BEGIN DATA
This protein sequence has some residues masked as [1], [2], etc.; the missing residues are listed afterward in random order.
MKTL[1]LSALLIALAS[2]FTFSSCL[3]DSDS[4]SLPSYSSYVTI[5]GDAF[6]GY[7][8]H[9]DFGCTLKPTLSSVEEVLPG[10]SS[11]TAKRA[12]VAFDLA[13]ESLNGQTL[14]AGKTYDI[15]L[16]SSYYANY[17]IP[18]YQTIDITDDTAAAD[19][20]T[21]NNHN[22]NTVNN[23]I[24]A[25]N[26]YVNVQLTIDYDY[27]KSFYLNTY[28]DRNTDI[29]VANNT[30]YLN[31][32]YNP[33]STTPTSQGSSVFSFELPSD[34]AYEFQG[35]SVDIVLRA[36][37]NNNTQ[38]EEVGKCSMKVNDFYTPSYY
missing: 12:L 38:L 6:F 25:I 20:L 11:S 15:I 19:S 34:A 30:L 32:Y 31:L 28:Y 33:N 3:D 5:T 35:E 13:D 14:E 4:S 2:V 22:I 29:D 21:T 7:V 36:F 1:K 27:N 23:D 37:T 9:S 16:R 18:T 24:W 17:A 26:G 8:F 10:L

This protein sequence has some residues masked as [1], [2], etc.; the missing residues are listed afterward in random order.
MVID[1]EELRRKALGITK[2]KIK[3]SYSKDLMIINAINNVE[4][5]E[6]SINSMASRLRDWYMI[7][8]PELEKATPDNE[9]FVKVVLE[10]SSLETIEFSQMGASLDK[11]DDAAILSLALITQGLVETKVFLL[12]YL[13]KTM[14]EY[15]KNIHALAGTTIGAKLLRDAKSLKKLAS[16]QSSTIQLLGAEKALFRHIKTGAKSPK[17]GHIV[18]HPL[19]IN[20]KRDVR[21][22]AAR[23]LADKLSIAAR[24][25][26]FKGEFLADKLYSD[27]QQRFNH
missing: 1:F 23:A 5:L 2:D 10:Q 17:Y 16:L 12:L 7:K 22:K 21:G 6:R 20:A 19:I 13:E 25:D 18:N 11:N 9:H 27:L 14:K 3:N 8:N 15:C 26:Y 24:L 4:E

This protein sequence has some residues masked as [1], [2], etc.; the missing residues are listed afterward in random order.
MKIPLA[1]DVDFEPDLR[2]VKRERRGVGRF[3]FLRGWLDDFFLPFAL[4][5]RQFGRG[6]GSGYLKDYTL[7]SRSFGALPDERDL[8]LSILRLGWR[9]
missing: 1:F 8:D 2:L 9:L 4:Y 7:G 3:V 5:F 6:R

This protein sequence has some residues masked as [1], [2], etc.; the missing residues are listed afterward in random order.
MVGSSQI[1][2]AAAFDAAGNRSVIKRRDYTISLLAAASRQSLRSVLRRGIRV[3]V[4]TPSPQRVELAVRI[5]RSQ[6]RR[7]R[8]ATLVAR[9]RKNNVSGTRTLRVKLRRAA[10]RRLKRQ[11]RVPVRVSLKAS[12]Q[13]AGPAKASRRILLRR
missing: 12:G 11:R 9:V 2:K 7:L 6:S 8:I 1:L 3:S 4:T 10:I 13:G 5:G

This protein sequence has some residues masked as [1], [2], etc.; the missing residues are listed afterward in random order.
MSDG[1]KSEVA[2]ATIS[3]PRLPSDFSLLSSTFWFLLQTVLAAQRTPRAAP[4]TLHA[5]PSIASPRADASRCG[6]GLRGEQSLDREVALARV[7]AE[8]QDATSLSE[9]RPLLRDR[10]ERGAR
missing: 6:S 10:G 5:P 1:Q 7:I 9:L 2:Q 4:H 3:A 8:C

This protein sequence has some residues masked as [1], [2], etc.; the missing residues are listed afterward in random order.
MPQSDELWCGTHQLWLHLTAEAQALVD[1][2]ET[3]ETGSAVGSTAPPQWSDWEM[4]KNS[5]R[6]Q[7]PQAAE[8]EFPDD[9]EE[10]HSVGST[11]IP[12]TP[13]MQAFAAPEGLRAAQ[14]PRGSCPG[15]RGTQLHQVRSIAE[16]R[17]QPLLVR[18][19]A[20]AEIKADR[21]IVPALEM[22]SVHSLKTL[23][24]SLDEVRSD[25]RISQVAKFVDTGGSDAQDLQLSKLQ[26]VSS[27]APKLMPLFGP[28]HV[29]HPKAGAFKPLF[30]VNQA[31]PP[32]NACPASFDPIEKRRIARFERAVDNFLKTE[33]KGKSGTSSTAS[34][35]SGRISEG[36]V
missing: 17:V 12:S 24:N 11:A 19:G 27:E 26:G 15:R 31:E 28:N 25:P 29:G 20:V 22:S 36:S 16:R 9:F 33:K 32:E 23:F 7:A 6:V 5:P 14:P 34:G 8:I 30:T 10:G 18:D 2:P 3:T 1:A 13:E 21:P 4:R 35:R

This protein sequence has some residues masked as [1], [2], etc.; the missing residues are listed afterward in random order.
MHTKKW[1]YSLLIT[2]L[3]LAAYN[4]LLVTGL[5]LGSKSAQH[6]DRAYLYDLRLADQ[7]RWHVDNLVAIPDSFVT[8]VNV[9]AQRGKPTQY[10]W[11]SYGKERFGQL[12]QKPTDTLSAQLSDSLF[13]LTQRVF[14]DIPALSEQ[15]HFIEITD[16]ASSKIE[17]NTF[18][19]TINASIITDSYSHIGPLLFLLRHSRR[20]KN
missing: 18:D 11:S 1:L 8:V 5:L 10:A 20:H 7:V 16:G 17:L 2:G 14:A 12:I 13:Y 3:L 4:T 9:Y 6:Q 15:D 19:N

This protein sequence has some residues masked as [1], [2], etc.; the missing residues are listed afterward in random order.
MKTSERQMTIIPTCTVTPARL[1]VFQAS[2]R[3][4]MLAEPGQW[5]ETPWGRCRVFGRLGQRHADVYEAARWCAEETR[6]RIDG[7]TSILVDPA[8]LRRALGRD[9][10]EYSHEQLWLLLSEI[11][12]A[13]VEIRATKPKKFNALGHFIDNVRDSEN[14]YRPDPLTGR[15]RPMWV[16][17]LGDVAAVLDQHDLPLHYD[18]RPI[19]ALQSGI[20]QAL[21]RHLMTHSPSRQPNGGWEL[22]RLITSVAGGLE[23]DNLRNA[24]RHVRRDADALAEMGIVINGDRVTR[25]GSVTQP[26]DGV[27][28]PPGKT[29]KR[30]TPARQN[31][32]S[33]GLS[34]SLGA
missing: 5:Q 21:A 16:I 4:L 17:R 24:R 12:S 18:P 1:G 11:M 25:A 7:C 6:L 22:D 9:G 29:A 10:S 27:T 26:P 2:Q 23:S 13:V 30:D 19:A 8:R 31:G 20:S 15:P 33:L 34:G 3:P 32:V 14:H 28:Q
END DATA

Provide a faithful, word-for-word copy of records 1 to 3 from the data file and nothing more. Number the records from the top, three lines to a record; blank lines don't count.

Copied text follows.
This protein sequence has some residues masked as [1], [2], etc.; the missing residues are listed afterward in random order.
MKTL[1]LSALLIALAS[2]FTFSSCL[3]DSDS[4]SLPSYSSYVTI[5]GDAF[6]GY[7][8]H[9]DFGCTLKPTLSSVEEVLPG[10]SS[11]TAKRA[12]VAFDLA[13]ESLNGQTL[14]AGKTYDI[15]L[16]SSYYANY[17]IP[18]YQTIDITDDTAAAD[19][20]T[21]NNHN[22]NTVNN[23]I[24]A[25]N[26]YVNVQLTIDYDY[27]KSFYLNTY[28]DRNTDI[29]VANNT[30]YLN[31][32]YNP[33]STTPTSQGSSVFSFELPSD[34]AYEFQG[35]SVDIVLRA[36][37]NNNTQ[38]EEVGKCSMKVNDFYTPSYY
missing: 12:L 38:L 6:F 25:I 20:L 11:S 15:I 19:S 34:A 30:L 32:Y 31:L 28:Y 33:N 3:D 5:T 35:E 13:D 14:E 4:S 2:V 22:I 29:D 21:T 7:V 36:F 1:K 27:N 23:D 37:T 9:S 16:R 18:T 24:W 17:A 26:G 8:F 10:L

This protein sequence has some residues masked as [1], [2], etc.; the missing residues are listed afterward in random order.
MVID[1]EELRRKALGITK[2]KIK[3]SYSKDLMIINAINNVE[4][5]E[6]SINSMASRLRDWYMI[7][8]PELEKATPDNE[9]FVKVVLE[10]SSLETIEFSQMGASLDK[11]DDAAILSLALITQGLVETKVFLL[12]YL[13]KTM[14]EY[15]KNIHALAGTTIGAKLLRDAKSLKKLAS[16]QSSTIQLLGAEKALFRHIKTGAKSPK[17]GHIV[18]HPL[19]IN[20]KRDVR[21][22]AAR[23]LADKLSIAAR[24][25][26]FKGEFLADKLYSD[27]QQRFNH
missing: 1:F 23:A 5:L 2:D 10:Q 17:Y 16:L 12:L 7:K 22:K 21:G 6:R 20:A 19:I 13:E 25:D 18:N 11:N 9:H 27:L 14:K 3:N 8:N 15:C 26:Y 24:L 4:E

This protein sequence has some residues masked as [1], [2], etc.; the missing residues are listed afterward in random order.
MKIPLA[1]DVDFEPDLR[2]VKRERRGVGRF[3]FLRGWLDDFFLPFAL[4][5]RQFGRG[6]GSGYLKDYTL[7]SRSFGALPDERDL[8]LSILRLGWR[9]
missing: 1:F 8:D 2:L 9:L 4:Y 7:G 3:V 5:F 6:R